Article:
GiveDirectly was willing to help implement this new methodology in Togo and distribute $4 million in funds from its donors in this second phase of the program, called Novissi GiveDirectly.

Together, they embarked on a quest to find the rural poor.

Their first challenge was to find out which villages and neighborhoods in Togo were home to residents likely to live under the poverty line — under $1.25 a day.

Blumenstock's turned to high-resolution satellite images. There's no exact set of factors that can determine poverty or wealth, says Blumenstock. But in general, "poorer regions have different houses, different roofing material, different quality roads, different size plots of land," he says. "Bodies of water, like rivers, tend to be associated with wealthier regions."

Through the computer program, he and his team were able to identify 100 of the poorest cantons with about 600,000 registered voters.

That led to another dilemma. GiveDirectly could only afford to give funds to 10% of that group. So Blumenstock tried another tactic: What if they could use a person's mobile phone behavior to narrow down the list?

Mobile phone data can reveal a lot about income level, says Blumenstock. "Wealthier people tend to make international calls. They tend to buy airtime in larger denominations. They tend to make more calls than they receive," he says. Poorer people, on the other hand, tend to make shorter calls and more local calls.

Blumenstock analyzed data from Togo's two primary cell networks to identify mobile phone users with patterns of those living under the poverty line.

Merging the two data sets, the team came up with a list of 60,000 names. They rolled out a pilot in October, and by November, opened it up to the public.

And that's how Dossekpli was able to get his cash. When he sent that text message to *855# and registered for the aid, the Novissi GiveDirectly program verified through his voter ID that he lived in one of the poorest 100 cantons — identified through the satellite imagery data — and that his cellphone number met the behavior criteria of someone living in poverty.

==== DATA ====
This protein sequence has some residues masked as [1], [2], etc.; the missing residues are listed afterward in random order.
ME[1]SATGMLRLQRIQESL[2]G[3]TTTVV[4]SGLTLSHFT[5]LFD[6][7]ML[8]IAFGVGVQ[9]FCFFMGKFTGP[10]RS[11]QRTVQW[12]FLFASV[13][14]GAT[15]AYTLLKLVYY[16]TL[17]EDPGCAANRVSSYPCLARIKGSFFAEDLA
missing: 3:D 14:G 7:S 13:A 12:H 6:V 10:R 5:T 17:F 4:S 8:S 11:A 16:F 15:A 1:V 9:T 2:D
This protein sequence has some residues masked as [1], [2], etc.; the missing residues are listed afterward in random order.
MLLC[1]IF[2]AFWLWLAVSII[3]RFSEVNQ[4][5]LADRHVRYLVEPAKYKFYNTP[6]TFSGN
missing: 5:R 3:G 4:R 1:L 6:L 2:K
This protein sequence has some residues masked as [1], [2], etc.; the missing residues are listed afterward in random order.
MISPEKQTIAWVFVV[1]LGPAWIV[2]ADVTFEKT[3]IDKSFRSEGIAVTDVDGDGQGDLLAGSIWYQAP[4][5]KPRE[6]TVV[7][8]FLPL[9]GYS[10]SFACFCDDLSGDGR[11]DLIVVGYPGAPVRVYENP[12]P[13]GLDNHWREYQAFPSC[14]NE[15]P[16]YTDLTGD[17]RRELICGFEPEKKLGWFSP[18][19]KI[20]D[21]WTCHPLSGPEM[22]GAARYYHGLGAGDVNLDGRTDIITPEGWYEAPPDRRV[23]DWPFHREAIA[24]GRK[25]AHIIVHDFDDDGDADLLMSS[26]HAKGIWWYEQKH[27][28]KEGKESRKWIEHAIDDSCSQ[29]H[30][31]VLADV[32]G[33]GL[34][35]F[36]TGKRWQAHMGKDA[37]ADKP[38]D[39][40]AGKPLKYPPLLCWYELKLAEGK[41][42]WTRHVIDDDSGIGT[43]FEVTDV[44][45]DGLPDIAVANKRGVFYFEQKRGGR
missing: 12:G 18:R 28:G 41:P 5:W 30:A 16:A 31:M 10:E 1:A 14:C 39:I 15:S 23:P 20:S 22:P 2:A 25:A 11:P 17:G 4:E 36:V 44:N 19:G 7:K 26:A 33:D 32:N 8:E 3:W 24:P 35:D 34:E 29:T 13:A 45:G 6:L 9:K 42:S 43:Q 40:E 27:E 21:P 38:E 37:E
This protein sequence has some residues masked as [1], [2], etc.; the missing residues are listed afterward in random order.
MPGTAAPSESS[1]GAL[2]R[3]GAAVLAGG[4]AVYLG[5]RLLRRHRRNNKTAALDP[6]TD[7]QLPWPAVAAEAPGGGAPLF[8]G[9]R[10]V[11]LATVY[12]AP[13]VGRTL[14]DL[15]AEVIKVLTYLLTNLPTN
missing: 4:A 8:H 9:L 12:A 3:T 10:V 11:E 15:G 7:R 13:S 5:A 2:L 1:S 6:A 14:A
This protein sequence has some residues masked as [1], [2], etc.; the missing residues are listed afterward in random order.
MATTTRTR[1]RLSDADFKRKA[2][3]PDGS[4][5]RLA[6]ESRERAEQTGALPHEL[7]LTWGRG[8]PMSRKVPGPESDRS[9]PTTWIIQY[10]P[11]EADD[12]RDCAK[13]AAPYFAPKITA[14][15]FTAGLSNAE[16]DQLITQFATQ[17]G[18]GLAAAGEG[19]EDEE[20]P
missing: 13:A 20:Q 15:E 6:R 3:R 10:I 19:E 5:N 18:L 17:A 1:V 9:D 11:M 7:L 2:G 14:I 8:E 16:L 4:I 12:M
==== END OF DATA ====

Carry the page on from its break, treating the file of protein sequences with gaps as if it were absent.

So far, Dossekpli has received four payments and used the funds to pay his children's school fees. He will use his fifth and last payment in February to buy fertilizer for his crops.

Rachel Strohm is a consultant at Innovations for Poverty Action Lab (IPA) and is a Ph.D. candidate at Berkeley, where she is writing her dissertation on welfare programs in African countries. IPA did not carry out the Novissi GiveDirectly program, but Blumenstock and his team are affiliated with IPA.

She says a few things make Novissi GiveDirectly noteworthy. Because the new method uses readily available digital data, it can be deployed more quickly – than, let's say, surveys — to find the poor in emergencies.

She adds, "This is the first program I've ever heard that is using mobile phone targeting as a technique," she says.

In the next few months, GiveDirectly hopes to expand its leg of the Novissi program by distributing $10 million to 114,000 individuals, says Han Sheng Chia, special projects director of the organization.

"The context for all of this is that extreme poverty for the first time in 20 years is on the rise" due to the pandemic, he says. "More than 150 million people are about to be thrown in extreme poverty."

For Dossekpli, the money has been a godsend. Before the program came along, he says he was pleading with the other farmers in his village to let him work on their fields.

"Now I can do what I want without begging the other farmers," he says. "I can't imagine how I was going to live if not for this money. All I can say is thanks."

With translations from Floriane Acouetey in Togo.

Copyright 2021 NPR. To see more, visit https://www.npr.org.

Malaka Gharib is the deputy editor and digital strategist on NPR's global health and development team. She covers topics such as the refugee crisis, gender equality and women's health. Her work as part of NPR's reporting teams has been recognized with two Gracie Awards: in 2019 for How To Raise A Human, a series on global parenting, and in 2015 for #15Girls, a series that profiled teen girls around the world.